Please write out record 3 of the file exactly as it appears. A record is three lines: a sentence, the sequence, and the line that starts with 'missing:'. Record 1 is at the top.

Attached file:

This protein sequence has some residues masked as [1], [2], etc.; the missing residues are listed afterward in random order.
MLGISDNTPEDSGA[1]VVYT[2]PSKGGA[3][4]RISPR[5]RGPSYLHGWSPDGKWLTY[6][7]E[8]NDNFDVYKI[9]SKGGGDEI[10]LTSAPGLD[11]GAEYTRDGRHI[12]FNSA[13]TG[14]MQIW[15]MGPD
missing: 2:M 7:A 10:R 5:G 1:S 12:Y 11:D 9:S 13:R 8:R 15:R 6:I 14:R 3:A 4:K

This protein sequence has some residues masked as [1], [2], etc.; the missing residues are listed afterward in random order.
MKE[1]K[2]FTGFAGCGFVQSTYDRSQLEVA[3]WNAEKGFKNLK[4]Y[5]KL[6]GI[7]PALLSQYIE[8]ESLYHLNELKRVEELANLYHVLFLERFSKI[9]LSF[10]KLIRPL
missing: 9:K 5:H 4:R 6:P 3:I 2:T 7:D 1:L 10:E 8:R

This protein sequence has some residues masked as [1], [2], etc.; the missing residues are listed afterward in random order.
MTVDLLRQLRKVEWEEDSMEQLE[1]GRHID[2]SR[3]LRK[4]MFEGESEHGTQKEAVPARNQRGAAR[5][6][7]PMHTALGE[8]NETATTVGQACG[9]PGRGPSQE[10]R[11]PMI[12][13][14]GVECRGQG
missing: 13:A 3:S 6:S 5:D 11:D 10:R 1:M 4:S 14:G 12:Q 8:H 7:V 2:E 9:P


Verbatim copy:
This protein sequence has some residues masked as [1], [2], etc.; the missing residues are listed afterward in random order.
MTVDLLRQLRKVEWEEDSMEQLE[1]GRHID[2]SR[3]LRK[4]MFEGESEHGTQKEAVPARNQRGAAR[5][6][7]PMHTALGE[8]NETATTVGQACG[9]PGRGPSQE[10]R[11]PMI[12][13][14]GVECRGQG
missing: 13:A 3:S 6:S 5:D 11:D 10:R 1:M 4:S 14:G 12:Q 8:H 7:V 2:E 9:P